Mouth-Breathers Beware: It’s More Than a Bad Habit

4 min read  |  March 04, 2021  | 
Disponible en Español |

When you have a stuffy nose because of a cold or allergies, you may breath through your mouth while you sleep.

Waking up to a dry tongue and cracked lips is bothersome. But, breathing through your mouth all the time can cause more lasting health problems, or it can be an indication of an underlying condition.

What’s so bad about mouth breathing?

“Mouth breathing is a problem if it’s affecting your sleep, oral and sinus health, or overall wellbeing,” says Jose W. Ruiz III, M.D., an otolaryngologist (ear, nose, and throat specialist) with the University of Miami Health System.  

Why aren’t you breathing in and out of your nose?

It’s common to breathe from the mouth when exercising strenuously, as it can help oxygen reach your muscles faster.

But, chronic mouth breathing can be a sign of nasal obstruction, large adenoids (primarily in children), or large tonsils. A facial anatomic abnormality such as one that misaligns the jaw, making it more challenging to keep the mouth closed, can also be a reason. Allergies, sinusitis, deviated septum, turbinate hypertrophy, adenoid hypertrophy, polyps, and other conditions can cause nasal obstruction.

“Some people have no obstruction or problem, but mouth breathing has become a bad habit,” says Dr. Ruiz.

Inhaling through your nose has its advantages.

First of all, breathing in through the nose allows you to smell and to breathe comfortably.

Also, nose hairs and the nasal lining help filter out airborne irritants, essentially cleaning the air you inhale. This is the body’s first line of defense against airborne bacteria and viruses.

When air enters your nose, it’s also warmed and made more humid before it reaches your lungs. This helps moisten bronchial tubes and prevent the lungs from receiving cold, dry air.

Breathing through your nose even adds some resistance to the airflow, which helps the lungs maintain elasticity.

If mouth breathing is a problem for you or your child, what can you do?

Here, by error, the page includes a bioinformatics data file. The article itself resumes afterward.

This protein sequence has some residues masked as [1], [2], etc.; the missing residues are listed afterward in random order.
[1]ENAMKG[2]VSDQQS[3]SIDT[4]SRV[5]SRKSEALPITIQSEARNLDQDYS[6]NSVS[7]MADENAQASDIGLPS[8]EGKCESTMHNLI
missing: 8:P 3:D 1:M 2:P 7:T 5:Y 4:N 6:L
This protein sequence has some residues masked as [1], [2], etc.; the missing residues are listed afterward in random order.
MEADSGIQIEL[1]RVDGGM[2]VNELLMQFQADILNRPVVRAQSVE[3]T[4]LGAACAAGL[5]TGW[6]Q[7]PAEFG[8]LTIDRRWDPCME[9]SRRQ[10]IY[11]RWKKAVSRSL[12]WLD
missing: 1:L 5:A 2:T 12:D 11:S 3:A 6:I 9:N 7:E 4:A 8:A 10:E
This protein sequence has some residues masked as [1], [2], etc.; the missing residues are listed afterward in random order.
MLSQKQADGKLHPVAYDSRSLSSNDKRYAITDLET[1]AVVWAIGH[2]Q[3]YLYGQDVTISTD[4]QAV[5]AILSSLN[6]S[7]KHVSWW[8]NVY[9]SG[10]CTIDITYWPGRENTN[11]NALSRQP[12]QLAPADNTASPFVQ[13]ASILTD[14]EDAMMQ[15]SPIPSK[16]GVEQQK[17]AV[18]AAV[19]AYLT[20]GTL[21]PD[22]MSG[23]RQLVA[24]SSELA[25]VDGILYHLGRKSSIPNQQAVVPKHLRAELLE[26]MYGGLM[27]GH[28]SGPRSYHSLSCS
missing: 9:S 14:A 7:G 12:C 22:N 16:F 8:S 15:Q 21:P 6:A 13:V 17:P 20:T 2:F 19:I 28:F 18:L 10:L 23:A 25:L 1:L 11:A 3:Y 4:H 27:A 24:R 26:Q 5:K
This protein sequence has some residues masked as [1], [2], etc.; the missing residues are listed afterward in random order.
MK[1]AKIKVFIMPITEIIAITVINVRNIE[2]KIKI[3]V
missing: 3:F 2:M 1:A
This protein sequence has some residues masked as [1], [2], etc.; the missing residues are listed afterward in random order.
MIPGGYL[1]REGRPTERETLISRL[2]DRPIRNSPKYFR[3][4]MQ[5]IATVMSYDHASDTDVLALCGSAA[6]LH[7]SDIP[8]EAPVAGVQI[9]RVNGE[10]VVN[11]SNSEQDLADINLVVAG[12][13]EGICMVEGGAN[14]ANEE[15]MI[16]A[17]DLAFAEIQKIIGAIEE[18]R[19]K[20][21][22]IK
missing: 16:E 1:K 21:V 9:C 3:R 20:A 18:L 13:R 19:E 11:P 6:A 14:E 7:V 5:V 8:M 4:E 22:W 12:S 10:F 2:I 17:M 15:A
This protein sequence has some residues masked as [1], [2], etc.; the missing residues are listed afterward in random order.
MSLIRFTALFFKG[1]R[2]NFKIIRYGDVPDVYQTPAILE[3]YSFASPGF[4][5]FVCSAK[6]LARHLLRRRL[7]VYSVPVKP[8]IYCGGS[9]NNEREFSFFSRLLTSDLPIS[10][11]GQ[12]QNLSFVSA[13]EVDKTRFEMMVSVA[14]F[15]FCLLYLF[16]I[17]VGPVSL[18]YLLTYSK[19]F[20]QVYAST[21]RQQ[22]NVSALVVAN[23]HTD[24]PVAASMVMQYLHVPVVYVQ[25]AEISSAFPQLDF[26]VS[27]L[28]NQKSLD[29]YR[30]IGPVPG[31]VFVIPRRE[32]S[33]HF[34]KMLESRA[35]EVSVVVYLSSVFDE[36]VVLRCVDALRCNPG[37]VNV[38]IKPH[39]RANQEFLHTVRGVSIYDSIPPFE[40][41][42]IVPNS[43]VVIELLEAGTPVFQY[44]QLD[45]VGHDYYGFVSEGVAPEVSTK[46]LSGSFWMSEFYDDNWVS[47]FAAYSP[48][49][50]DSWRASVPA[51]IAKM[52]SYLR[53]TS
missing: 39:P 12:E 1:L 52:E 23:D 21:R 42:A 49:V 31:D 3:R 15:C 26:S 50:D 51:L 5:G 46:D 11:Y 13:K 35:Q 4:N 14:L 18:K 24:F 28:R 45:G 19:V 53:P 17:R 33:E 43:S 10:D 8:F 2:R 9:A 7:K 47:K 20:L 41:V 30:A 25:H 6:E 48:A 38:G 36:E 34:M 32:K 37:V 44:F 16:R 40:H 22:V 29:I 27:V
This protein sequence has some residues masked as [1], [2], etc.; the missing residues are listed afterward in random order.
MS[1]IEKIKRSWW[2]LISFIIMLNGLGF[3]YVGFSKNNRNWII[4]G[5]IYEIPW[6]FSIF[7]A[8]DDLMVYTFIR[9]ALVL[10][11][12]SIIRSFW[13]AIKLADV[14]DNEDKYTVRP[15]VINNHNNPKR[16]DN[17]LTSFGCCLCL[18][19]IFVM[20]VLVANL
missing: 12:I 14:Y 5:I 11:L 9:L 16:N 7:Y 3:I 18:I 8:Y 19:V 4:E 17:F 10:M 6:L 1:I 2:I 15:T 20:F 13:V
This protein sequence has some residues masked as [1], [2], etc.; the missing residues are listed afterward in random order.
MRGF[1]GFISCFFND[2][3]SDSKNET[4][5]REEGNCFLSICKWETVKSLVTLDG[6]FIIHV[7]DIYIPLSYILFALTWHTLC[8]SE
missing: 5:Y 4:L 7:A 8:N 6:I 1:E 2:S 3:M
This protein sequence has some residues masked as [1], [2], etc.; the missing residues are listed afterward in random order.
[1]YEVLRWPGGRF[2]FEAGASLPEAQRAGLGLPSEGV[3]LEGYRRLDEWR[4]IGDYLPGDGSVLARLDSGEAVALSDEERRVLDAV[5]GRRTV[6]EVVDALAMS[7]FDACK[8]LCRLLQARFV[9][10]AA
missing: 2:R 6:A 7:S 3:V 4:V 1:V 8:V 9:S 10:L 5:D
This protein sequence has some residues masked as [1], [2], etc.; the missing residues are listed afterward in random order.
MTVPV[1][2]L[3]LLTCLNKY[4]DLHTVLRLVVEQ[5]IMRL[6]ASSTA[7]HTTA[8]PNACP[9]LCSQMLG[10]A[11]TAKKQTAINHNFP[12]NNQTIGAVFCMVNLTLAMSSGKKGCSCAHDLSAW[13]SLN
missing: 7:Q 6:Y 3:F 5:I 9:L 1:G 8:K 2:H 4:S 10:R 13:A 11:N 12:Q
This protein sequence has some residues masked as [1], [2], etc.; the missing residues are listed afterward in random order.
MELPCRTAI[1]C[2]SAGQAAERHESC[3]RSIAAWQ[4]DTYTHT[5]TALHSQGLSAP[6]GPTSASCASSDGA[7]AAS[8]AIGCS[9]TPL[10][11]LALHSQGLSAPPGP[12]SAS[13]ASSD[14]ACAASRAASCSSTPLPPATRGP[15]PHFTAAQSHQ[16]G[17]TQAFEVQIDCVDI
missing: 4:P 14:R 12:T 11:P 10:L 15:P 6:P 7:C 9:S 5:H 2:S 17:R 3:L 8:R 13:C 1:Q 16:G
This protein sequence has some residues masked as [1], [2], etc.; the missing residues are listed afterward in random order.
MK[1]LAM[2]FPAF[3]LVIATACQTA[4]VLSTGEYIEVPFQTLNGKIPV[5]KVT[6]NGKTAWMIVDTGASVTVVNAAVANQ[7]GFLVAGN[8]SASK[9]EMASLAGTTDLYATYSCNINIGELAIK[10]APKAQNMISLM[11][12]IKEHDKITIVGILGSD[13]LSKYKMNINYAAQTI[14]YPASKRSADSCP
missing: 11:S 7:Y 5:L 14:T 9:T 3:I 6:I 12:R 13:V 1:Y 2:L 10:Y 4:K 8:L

The right treatment for chronic mouth breathing depends on the cause.

“The most common cause in adults and children is an obstruction of the air passing through the nose, causing people to have to open their mouths,” Dr. Ruiz says.“Nasal obstruction can be due to a variety of conditions. Typically, this problem is addressed with medical therapy such as a glucocorticoid nasal spray or an antihistamine.”

Drug-free nasal adhesive strips, when worn over the nostrils, can painlessly open nasal passageways to ease breathing through the nose.

If the cause for mouth breathing doesn’t resolve with over-the-counter treatments or is more complicated, “see your primary care doctor or an ENT specialist to assess the situation,” Dr. Ruiz says. “Sometimes, a nasal procedure or surgery is needed to resolve the nasal obstruction.”

When mouth breathing results from a jaw misalignment, an orthodontist may recommend a dental appliance to reposition the jaw and correct the bite, encouraging the mouth to close properly.

If breathing through your mouth is simply a bad habit you’ve developed, make a conscious effort to stop. Treat it as if you’re trying to correct poor posture. Take a moment now and then to pay attention to your breathing. Practicing slow, deep, intentional breathing through the nose and out of the mouth may also help you reset your breathing habits.

Dana Kantrowitz is a contributing writer for UMiami Health News.

Tags: bad breath, Dr. Jose Ruiz, mouth breathing, nasal obstruction

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